Comparative monument (Palestine), 2012

Proposition for a monument, articulated as 9 stacks of 1000 two-sided off-set printed posters, each 50 × 50 cm, for visitors to take away, and also pasted up around Ramallah.

Exh.: Gestures in Time, curated by Katya Garcia-Anton and Lara Khaldi, part of the inaugural Qalandiya International, director Jack Persekian, 3 – 15 November, various locations in Jerusalem, in Ramallah, and throughout the West Bank.
 

 

Comparative monument (Palestine) engages a peculiar Australian monumental tradition: war monuments that bear the name “Palestine”. These monuments, scattered all over Australia, commemorate the presence of Australian troops in Palestine during WW1 and, in particular, Australian involvement in the 1917 British capture of Bir Sab’a, or Beersheba (in turn a critical city in the events of 1948 and the Nakba). These monuments also reflect the realities of the 1920s (when they were erected) and the era of the British mandate, when the name Palestine implicitly invoked the shared position of Australia and Palestine within British imperialism.

Comparative monument (Palestine) begins with a complete photographic record of these monuments bearing the name “Palestine” in and around Melbourne. Figuring this material into a Palestinian context through the form of a proposition for a new future monument – both a kind of ‘home-coming’ and exile for these Australian monumental forms – becomes a way to re-animate these linkages between Australia and Palestine. Nicholson’s work implicates in these forms dedicated to 1917 the events and repercussions of 1948, along with their echoes of Australian Aboriginal experiences of dispossession and colonial violence. Comparative monument (Palestine) links to other recent work by Nicholson in its attempt to re-think the possibilities of the monument in the face of these histories of dispossession, and the acts of imagination and solidarity these histories demand.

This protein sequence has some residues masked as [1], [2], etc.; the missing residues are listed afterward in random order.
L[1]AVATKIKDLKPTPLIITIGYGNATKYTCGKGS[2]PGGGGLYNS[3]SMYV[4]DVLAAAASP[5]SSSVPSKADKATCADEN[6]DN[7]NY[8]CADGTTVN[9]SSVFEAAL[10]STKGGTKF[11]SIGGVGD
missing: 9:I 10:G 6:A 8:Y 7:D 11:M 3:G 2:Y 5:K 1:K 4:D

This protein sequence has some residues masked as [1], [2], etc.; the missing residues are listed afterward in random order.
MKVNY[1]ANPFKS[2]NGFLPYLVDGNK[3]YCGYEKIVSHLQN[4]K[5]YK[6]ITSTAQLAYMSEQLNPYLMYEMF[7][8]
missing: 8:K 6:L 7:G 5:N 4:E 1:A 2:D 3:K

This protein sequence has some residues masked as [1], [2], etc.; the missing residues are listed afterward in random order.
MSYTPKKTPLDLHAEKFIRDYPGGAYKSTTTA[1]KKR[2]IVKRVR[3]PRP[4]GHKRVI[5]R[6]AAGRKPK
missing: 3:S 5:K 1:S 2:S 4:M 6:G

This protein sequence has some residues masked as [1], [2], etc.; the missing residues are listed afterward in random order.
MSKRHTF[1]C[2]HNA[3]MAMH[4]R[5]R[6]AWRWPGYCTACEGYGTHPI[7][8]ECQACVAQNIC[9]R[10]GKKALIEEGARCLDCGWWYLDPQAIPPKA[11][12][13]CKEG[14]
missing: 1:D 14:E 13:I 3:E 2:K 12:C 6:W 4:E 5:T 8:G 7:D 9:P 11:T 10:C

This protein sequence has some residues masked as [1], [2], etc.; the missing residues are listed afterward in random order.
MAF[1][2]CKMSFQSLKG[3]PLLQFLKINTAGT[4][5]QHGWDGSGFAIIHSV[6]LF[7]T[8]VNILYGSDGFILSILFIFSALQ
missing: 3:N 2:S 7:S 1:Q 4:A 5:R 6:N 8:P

Comparative monument (Palestine) was first exhibited in Jerusalem as part of the Jerusalem Show, but also pasted up around the streets of Ramallah.

 

 
The full English text of the front of each poster is bellow.

 

I find nine monuments bearing the name ‘Palestine’ in and around Melbourne: Avoca, Caulfield, Coburg, Donald, Kew, Longwarry, Mooroopna, North Melbourne, and Terang. These monuments commemorate the presence of Australian soldiers in Palestine during WW1 and their role in the 1917 British capture of Bir Sab’a, or Beersheba (or Be’er Sheva, as it is known when it is captured and cleared by Israeli soldiers in 1948, its Palestinian population killed or gathered together and forcibly transported by truck to Gaza, Bir Sab’a becoming part of the new state of Israel).

I walk right around the edge of that vast open space, surrounded by a fence without a gate. It is wedged between the historical Ottoman city of Bir Sab’a and the Israeli new city, a glassy office block, a mall, an eight-lane road with traffic whizzing along in both directions.  This is where the Israeli soldiers enter Bir Sab’a in 1948. It is the site of the city’s Islamic cemetery. The low sun picks out the confusion of rocks and rubble and worn headstones scattered through the expanses of bare earth and long grass.

The sites of the nine monuments bearing the word ‘Palestine’ are cleared. The nine monuments are gathered together.  They are shipped from Melbourne to Tel Aviv, and transported by truck to Bir Sab’a. They are installed as a single line, each monument abutting the next, side by side, to create a sixty metre-long monumental form that diagonally cuts across the busy road alongside the old cemetery, David Hacham Boulevard.  This new monument blocks all eight lanes of traffic.  All that stone, the bulk and weight of obelisks and rotunda and carved marble, become a kind of arrow, an over-scaled historical marker, pointing to that vast open space surrounded by a fence. It is a line for soldiers who would enter the city here. The nine inscriptions face the same way: Palestine. Palestine. Palestine. Palestine. Palestine. Palestine. Palestine. Palestine. Palestine.

 

 

 
Comparative monument (Palestine) was also exhibited in Propositions part two at Milani Gallery in December 2012; in the exhibition Palestine, at CACSA in 2013; in Sletto et Corso, Selestat Bienniale, curated by Marc Bembekoff and Julien Fronsacq, France, in September 2013; in Ten thousand wiles and a hundred thousand tricks, curated by WHW, at M HKA in 2013 (including a collaborative iteration of the work with the composer Andrew Byrne), the Beirut Art Centre in 2014, 21er Haus in Vienna in 2014; Melbourne Now at the National Gallery of Victoria, in 2013-14; Concrete, at MUMA, in Melbourne, in 2014; and as artist’s pages in Artmargins, October 2013, Vol. 2, No. 3.

 

 

Also included in the exhibition
Ruanne Abou Rahme & Basel Abbas, Amjad Ghannam, Ciprian Muresan, Shahryar Nashat, Cornelia Parker, Amer Shomali, Ra’ouf Haj Yehia and Mohammed Al Hawajr, Rheim Alkadhi, Erick Beltran, Martin Soto Climent, Julia Rometti & Victor Costales, Subversive Film, Wafa Hourani, Uriel Orlow, Jumana Emil Abboud, Marie Zolamian, Yasmine Eid-Sabbagh, Nardeen Srouji, Socratis Socratous, Javier Telléz, Matias Faldbakken,

 

 


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